It would be custom projects only from here on out, and they’d have to be expensive.
I was terrified to make this move. I knew I was the best at what I do and deserved to command higher prices, but were there people who would pay them? Was I about to commit business suicide?
But I had no choice, so I consulted a mentor who was already selling high-ticket brand and web packages to assure me I could really do it, tweaked my brand to attract the people who were right for my new premium pricing, held my breath, and took the leap. I doubled my prices overnight (which admittedly is gutsy, and I don’t necessarily recommend).
You know what happened?
It was the turning point.
I could finally breathe.
The clearing after the storm
The clients didn’t dry up. In fact, the ones I signed at higher prices were far easier to work with – they listened to instructions, met deadlines, paid on time, and didn’t require intense handholding. You’d think the more people pay, the more of a pain they are. Quite the opposite.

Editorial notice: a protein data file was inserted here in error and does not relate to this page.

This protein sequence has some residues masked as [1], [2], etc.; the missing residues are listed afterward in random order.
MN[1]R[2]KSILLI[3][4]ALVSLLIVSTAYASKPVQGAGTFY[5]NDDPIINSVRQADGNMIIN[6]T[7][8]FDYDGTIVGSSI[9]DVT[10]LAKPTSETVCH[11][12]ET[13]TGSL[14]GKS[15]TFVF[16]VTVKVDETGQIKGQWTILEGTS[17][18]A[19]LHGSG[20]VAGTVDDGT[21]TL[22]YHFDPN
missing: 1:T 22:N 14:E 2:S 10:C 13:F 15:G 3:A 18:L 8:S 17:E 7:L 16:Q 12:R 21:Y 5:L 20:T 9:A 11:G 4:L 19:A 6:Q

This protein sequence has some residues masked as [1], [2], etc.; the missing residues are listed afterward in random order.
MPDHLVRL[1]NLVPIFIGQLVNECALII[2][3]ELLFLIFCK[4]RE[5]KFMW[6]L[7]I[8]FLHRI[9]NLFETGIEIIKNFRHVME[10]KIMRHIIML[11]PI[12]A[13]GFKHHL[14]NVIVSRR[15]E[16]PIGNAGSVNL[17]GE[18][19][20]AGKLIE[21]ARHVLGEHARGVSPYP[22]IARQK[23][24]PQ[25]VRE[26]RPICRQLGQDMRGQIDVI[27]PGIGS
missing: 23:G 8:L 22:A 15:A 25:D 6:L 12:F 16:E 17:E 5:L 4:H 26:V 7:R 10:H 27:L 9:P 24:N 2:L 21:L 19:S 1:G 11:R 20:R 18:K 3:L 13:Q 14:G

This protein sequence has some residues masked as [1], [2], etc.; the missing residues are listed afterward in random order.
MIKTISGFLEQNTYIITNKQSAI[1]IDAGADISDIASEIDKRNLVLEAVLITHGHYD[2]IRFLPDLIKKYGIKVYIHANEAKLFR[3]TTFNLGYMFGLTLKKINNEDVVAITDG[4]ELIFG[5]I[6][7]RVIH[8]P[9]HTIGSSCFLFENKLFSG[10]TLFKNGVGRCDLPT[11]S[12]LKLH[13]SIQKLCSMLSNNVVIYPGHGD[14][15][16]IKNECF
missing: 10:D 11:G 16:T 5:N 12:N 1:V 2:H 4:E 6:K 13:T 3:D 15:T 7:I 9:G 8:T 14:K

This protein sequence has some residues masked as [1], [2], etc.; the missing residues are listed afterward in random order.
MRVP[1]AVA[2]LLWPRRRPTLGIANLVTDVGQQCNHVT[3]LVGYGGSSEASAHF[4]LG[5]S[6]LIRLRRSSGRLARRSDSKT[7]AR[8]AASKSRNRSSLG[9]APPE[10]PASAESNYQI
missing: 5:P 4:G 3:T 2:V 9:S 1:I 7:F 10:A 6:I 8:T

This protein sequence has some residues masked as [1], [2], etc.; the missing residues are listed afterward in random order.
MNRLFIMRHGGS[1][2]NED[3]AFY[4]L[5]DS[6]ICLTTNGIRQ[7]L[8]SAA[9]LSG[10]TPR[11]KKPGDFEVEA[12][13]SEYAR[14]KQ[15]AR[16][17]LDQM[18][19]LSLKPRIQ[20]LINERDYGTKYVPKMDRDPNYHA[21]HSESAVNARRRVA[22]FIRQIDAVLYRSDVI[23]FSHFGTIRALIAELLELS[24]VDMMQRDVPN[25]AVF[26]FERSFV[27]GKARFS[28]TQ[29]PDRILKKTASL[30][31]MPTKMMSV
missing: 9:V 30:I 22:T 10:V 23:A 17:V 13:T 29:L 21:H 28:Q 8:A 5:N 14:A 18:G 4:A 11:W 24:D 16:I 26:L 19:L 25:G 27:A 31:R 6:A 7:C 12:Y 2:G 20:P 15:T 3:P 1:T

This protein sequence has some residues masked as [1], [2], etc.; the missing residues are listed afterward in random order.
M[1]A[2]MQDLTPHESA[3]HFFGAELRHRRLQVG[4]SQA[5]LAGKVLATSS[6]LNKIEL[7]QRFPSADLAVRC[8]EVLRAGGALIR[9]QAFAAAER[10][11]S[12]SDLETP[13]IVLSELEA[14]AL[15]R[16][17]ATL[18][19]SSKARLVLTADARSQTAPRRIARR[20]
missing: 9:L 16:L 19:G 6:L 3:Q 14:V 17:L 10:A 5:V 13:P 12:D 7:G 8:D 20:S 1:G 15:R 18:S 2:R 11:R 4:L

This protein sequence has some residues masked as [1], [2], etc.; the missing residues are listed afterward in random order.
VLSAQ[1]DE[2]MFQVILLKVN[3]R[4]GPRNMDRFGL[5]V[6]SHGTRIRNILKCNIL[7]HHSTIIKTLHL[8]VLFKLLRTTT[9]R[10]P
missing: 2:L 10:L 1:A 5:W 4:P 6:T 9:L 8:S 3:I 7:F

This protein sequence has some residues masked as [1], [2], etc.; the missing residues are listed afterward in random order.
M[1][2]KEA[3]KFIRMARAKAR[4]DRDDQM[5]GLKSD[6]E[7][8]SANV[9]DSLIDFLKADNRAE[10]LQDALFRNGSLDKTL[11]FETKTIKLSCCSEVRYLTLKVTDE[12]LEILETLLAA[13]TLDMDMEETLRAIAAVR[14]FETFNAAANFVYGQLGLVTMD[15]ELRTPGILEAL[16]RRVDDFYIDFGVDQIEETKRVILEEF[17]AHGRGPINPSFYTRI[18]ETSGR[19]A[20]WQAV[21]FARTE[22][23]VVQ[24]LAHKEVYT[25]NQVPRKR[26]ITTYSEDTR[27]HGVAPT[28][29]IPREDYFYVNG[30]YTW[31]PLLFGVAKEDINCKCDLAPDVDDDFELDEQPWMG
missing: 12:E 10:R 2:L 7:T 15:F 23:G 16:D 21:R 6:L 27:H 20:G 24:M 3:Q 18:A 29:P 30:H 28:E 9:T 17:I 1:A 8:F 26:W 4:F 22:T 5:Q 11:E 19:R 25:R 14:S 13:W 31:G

The fact that I now needed fewer clients meant I could spend less time and money trying to find them, onboard them, and manage them.
I got to pocket more profit cause each client brought in significantly more and I needed less staff, so my overhead went way down. I COULD PAY MYSELF AGAIN! And start to pay down the debt. And actually have time off with my newborn baby and enjoy being a first-time mom.
Plus I could actually enjoy my work and stop being constantly annoyed at my clients for eating up too much time because I’m finally being properly compensated for it. I have the space to give them all the good vibes they rightfully deserve.
There’s no way any of this would have happened without the right brand.
It’s the sole reason I have people happily say yes to $10,000+ packages while others have people telling them their $1000 fee for the exact same package is too high.
Want the free checklist of what you need in place before you can charge more, and stop worrying that no one will pay it? Get it: